Nov. 28, 2012
By Kyle McRae
Growing up in the football-hungry town of Greensboro, North Carolina, Cal football standouts Keenan Allen and Zach Maynard are used to sharing the spotlight. The brothers have had the glare of the spotlight on both of them for many years.
"We come from a huge football town," Maynard said. "A lot of people have known our names for a long time. It's the same deal here at Cal playing Division I football, but it's just bigger than ever now."
It was pretty big coming in when Allen as one of the most-highly sought after recruits in the nation chose Cal after having been verbally committed to now two-time defending national champion Alabama earlier in the recruiting process, while Maynard transferred from Buffalo.
In his first game in Berkeley on Sept. 4, 2010, Allen burst onto the scene in with a pair of touchdowns and 120 yards receiving at Memorial Stadium against UC Davis. He would go on to break DeSean Jackson's record for most receptions ever at Cal by a true freshman, and there have been numerous highlights, honors and milestones reached since for the 2012 national honors candidate.
Before he was two full seasons into his collegiate career, Allen had equaled Jackson as the fastest player in Cal history to reach both 1,000 career receiving yards (16th game) and 100 career receptions (18th game). He caught 98 passes for 1,343 yards as a sophomore in 2011 to rank second on Cal's all-time single-season lists in both categories. He was on the receiving end of a 90-yard pass play from Maynard at Washington in 2011 that was the longest in school history.
Fast forward to three-quarters of the way through his junior season and he is the school's all-time leader in receptions (205), setting the mark at Utah in the ninth game of the 2012 campaign. He is also third all-time at Cal in career receiving yardage (2,570).
With all of his success the spotlight has shined even brighter than before. Although the spotlight has been on him for years, Allen had tended to be on the shy side during some of his early days in Berkeley but has really opened up and been talking much more of late. He is one of Cal's primary representatives with the media and understands those conversations are good for both him and the school's football program.
"It helps get both myself and our football program exposure," Allen said. It's also given him many more opportunities to show his true personality, which in addition to being comfortable and confident he explains includes plenty of laughter and having a good time.
"It's cool to be in the spotlight because it means you're that guy, the go-to-guy," said Allen, who truly seems to be enjoying the spotlight despite his generally shy nature. "There's pressure being in the spotlight, but you just kind of go with it. It doesn't really bother me now. It's definitely gotten easier. I can relax now and focus more."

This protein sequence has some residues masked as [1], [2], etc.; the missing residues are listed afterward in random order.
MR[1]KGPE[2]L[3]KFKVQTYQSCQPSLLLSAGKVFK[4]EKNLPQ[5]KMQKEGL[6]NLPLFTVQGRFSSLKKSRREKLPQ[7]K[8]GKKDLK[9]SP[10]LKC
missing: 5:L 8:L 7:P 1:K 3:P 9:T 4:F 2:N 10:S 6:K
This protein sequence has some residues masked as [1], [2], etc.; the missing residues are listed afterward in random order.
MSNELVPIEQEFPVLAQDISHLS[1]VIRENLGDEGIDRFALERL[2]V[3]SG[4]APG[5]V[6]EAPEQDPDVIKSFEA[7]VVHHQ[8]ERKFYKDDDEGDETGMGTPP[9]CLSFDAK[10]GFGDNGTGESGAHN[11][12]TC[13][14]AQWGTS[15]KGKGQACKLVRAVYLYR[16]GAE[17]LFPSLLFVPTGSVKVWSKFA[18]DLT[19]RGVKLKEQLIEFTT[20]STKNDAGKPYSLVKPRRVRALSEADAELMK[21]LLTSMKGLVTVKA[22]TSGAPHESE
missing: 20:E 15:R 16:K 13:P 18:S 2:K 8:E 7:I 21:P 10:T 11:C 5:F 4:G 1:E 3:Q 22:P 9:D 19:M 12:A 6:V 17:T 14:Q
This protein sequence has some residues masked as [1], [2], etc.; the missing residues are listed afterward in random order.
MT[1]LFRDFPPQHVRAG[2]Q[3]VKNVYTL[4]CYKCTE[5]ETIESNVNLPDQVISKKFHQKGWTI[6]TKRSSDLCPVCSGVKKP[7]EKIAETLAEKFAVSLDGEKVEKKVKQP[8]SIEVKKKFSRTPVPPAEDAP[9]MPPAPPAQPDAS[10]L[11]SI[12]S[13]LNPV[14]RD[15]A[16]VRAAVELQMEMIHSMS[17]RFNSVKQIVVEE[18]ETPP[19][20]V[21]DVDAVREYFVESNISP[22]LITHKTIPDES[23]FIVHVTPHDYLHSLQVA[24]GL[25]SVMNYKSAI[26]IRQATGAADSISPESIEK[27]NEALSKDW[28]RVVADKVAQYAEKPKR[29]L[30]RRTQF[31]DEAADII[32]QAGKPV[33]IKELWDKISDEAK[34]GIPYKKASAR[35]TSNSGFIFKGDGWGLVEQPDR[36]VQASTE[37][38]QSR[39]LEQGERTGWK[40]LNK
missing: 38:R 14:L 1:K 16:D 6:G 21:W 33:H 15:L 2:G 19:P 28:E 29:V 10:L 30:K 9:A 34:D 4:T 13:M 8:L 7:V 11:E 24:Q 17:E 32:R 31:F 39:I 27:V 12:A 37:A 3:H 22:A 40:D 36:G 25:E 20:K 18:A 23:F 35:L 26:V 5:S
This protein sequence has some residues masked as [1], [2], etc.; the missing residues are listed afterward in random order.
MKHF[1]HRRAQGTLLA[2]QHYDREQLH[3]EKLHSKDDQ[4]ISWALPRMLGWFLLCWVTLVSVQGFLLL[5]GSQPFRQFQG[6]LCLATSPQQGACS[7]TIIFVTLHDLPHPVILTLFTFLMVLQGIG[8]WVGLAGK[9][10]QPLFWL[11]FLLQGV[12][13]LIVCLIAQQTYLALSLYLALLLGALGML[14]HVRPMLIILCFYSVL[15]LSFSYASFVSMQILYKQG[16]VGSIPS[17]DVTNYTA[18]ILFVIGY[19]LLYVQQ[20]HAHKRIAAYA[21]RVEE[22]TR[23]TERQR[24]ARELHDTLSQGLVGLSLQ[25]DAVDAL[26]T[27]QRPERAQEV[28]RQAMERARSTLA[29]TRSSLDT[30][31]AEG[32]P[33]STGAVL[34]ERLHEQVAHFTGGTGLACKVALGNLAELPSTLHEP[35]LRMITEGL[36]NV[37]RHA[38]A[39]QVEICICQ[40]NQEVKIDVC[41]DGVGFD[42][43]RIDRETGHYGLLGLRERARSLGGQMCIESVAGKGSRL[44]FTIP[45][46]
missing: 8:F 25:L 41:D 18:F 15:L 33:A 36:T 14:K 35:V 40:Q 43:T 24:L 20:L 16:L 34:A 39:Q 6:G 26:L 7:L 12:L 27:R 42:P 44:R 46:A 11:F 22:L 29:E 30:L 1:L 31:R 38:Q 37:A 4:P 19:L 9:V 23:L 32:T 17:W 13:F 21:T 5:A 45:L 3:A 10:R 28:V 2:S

When you score 53 touchdowns on offense, while making 145 tackles and picking off eight balls defensively as a high school senior, you get a little taste of what might be coming at the collegiate level.
"I have to go to a friend's house if I want to chill," Allen said about his popularity back home, which he claims is more intense than in Berkeley. "It has its moments. Being in the spotlight on the field is definitely what you want, but when you're just with your friends off the field it can be kind of awkward."
Maynard learned early in his career that as the quarterback you get a lot of the glory when things go well and a lot of the critiques when they don't.
"It kind of comes with the territory," Maynard said with a smile. "Playing quarterback I'm used to getting all the praise and all the criticism as well." Maynard played two seasons at Buffalo in 2008 and 2009 before transferring when his head coach Turner Gill left the school. He was forced to redshirt his first season in 2010, spending one semester in the Bay Area at nearby Contra Costa College before starting at Cal in January of 2011.
Just as his brother had quickly been thrust into the spotlight at Cal so was Maynard. Kevin Riley had finished his run as the Bears' starter in 2010 and Maynard immediately was entered into what began as a five-way competition to become the team's starting quarterback in 2011. With his one season as the starter at Buffalo in 2009, he had more collegiate experience at the position than any of his competitors and by the midway point of spring ball he was taking the majority of the first-team reps in practice.
Two weeks after spring ball ended, head coach Jeff Tedford made it official when he announced that Maynard would be the team's starting quarterback in 2011 and he has started each of the team's 23 games since.
Both Maynard and the Bears have been up-and-down through his tenure, and he's been the target of plenty of both praise and criticism from fans and the media since, but he's handled it quite well.
"You can't really get too involved with how someone is critiquing how you play the game," Maynard said. "When you play the game every day, you can critique yourself. That's also why you have coaches."
Although Maynard has recently moved into the top-10 all-time at Cal in both total offense and passing yards in less than two full seasons, and has posted relatively strong numbers with a career quarterback rating of 129.78 is the eighth-best in school history and 134.04 mark in 2012, he realizes what comes with the job and is prepared for anything he might encounter when the lights and microphones come on during those post-game press conferences.
"I haven't heard anything too crazy yet," he said with a laugh when pressed to answer a question. "But, you never know. It could happen tomorrow."
Spoken like a man who knows just what he's doing when the spotlight is on.